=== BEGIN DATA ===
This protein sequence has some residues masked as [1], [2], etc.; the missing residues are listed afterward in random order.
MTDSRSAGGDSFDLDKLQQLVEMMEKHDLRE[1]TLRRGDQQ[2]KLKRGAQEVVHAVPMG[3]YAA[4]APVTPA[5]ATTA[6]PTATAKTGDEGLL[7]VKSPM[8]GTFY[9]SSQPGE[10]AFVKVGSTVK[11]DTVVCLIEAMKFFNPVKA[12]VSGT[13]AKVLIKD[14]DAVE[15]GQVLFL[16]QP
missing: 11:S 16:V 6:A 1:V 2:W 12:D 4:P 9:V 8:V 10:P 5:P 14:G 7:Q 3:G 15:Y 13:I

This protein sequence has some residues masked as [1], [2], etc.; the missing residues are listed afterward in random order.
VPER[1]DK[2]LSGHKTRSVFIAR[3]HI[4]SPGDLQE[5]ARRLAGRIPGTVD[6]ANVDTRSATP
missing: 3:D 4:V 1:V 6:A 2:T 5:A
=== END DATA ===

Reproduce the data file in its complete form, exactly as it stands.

This protein sequence has some residues masked as [1], [2], etc.; the missing residues are listed afterward in random order.
MTDSRSAGGDSFDLDKLQQLVEMMEKHDLRE[1]TLRRGDQQ[2]KLKRGAQEVVHAVPMG[3]YAA[4]APVTPA[5]ATTA[6]PTATAKTGDEGLL[7]VKSPM[8]GTFY[9]SSQPGE[10]AFVKVGSTVK[11]DTVVCLIEAMKFFNPVKA[12]VSGT[13]AKVLIKD[14]DAVE[15]GQVLFL[16]QP
missing: 11:S 16:V 6:A 1:V 2:W 12:D 4:P 9:V 8:V 10:P 5:P 14:G 7:Q 3:G 15:Y 13:I

This protein sequence has some residues masked as [1], [2], etc.; the missing residues are listed afterward in random order.
VPER[1]DK[2]LSGHKTRSVFIAR[3]HI[4]SPGDLQE[5]ARRLAGRIPGTVD[6]ANVDTRSATP
missing: 3:D 4:V 1:V 6:A 2:T 5:A